Monday, April 6, 2020

Comments by chris reed

Showing 3 of 3 comments.

  • Francesca: one last thought in addition to successfully confronting the psychiatrist over lithium, I am also challenging my primary care physician to hold his beliefs about psychiatry up to scrutiny, and I have openly challenged the psychiatric establishment in The Charleston gazette the state’s most widely circulated newspaper.

  • Thanks for your work. I look forward to reading your book when I can find a significant block of time to read and reflect upon it. In a space frm about tree to five years a ago I read about ten books by Szasz and most of the articles from ethical human psychology and psychiatry journal, also goffman
    I posted on francesca’site today. I think that I am intertwining a historical and a sociological narrative in a personal way. I also think that it is crucial to link this to the science while at the same time making a political stand. For me as a person, I maintain because I see my MI label as but one part of me but at the same time something valuable that has been given to me. I am searching as to leverage it for my bebifit as well as the benefit of others. I like how Tina minkowitz and others link our struggle to the struggle of others.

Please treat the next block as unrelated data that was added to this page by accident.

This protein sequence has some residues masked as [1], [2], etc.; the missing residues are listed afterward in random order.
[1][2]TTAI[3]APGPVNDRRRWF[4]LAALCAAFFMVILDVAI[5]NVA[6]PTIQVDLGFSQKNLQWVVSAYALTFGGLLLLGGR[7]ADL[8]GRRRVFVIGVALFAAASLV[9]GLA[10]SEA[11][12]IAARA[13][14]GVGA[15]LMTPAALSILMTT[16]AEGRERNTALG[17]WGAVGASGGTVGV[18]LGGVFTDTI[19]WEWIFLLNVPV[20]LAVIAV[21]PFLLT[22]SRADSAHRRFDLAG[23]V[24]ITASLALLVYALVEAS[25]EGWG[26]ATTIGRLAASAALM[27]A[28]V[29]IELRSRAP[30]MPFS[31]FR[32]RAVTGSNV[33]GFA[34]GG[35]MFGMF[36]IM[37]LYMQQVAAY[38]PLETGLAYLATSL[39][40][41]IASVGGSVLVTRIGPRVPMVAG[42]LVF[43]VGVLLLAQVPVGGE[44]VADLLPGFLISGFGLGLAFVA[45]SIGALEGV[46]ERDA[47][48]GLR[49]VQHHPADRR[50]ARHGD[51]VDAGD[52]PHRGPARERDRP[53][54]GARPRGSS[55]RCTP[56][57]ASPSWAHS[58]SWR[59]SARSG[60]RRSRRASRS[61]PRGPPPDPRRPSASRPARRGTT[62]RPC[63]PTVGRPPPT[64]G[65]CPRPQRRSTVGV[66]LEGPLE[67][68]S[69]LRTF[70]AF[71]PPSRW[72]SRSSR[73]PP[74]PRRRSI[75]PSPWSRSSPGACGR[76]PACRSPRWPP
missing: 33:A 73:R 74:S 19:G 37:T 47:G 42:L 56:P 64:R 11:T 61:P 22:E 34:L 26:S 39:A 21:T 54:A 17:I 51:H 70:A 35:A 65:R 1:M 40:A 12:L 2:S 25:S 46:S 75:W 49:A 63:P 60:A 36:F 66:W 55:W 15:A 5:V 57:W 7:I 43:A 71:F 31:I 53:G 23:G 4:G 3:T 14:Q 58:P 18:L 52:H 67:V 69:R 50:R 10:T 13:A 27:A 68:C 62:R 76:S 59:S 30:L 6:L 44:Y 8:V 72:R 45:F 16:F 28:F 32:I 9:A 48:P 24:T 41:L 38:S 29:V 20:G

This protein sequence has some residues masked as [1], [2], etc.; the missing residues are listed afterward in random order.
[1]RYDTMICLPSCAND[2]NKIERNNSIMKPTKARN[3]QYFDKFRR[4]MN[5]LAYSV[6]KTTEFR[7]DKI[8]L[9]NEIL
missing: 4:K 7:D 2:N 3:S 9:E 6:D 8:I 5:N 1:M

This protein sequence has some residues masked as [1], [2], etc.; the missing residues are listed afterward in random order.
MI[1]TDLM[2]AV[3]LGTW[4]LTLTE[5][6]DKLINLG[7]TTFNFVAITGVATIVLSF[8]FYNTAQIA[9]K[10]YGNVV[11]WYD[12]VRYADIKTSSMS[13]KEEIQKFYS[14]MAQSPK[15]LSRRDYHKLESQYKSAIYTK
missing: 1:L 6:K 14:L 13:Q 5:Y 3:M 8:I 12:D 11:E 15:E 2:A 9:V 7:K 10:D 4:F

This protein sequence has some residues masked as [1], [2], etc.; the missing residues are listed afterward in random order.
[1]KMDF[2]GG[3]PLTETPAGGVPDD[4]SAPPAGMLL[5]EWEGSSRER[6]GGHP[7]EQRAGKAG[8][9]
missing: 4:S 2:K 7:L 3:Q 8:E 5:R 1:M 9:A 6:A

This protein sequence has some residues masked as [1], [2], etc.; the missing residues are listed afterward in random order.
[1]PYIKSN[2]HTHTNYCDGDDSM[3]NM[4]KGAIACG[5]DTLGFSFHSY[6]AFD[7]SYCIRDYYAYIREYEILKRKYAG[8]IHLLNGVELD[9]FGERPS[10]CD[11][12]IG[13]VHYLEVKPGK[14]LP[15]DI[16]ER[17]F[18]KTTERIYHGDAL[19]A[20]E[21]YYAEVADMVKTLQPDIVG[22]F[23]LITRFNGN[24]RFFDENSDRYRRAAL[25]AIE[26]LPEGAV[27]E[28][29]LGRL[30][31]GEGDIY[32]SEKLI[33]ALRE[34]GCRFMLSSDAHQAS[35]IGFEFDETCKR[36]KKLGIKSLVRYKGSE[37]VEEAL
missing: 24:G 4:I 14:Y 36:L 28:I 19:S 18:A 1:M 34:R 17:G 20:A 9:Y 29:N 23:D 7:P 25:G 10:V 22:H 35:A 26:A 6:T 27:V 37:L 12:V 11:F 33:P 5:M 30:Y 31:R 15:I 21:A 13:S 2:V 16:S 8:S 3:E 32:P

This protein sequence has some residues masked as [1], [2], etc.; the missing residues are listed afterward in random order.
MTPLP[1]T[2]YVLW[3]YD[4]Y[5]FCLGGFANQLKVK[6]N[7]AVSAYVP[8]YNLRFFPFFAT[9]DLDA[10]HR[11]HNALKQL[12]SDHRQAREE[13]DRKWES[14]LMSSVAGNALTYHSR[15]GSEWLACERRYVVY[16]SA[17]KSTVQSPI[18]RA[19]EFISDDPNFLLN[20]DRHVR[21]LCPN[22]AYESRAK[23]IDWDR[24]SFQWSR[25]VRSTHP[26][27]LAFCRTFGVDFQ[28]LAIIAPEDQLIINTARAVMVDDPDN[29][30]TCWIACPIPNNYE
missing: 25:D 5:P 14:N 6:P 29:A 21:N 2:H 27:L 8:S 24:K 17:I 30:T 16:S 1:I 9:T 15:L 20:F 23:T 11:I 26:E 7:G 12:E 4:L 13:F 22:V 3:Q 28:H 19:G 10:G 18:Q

• Francesca: As a person who has taken psychotropic drugs for twenty-five years i have decided mixed feelings about articles and subsequent postings that appear on MIA. My strongest emotion relates to the fact that opposing views were hidden from me. When I was strong armed into taking the psychotropics it was presented to me as an edict from on high. Over the last two years I have been taking two steps forward and one step back in reducing the amount of medication. I became especially concerned when the psych told me that the lithium was causing kidney damage but continued to prescribe it any way. Perhaps cursed by knowing to much, I became aware that thanks to MIA ethical psychology and psychiatry that there existed outpatient commitment laws. I had no idea what the law was in my state of WV. So I was more than a little scarred when I confronted the psychiatrist with the fait accompli of my withdraw from lithium. So as far as the science goes I would like to know more. I do wonder if I would have gained 50 pounds luckily I have lost 35. Also there is no guarantee that the lithium caused the kidney damage-I have medical records from the urologists linking low kidney function to the lithium. I guess for me, the inconvertible truth with which I can confront the psychiatric establishment is that I have been put in a situation where I am still dependent people, who by their own admission have admitted to harming me. I tried to find legal council. I did get to talk to one lawyer out of about a dozen, but since his partner was a friend from my circle of friends at my son’s school I dropped it. I am looking to leverage my situation in the public arena. Really I get the impression most of the subsideray personnel in psych hospitals are basically decent but, but the general public is entirely clueless about the implications of involuntary commitment, and history of mental illness designation. This most glaringly obvious when it comes tot the gun debate. It is earily similar to a commitment hearing where you are being talked about as if you are not in the room. I feel empowered to speak out. I believe that my list of accomplishments in the last quarter of a century leaves the psychiatric authorities in the dust. I am searching for a larger forum. I posted on Bruce levines’ site. His work appears on the counter punch website which best reflects my broader range of interests. Postings like yours are encouraging. Thank you.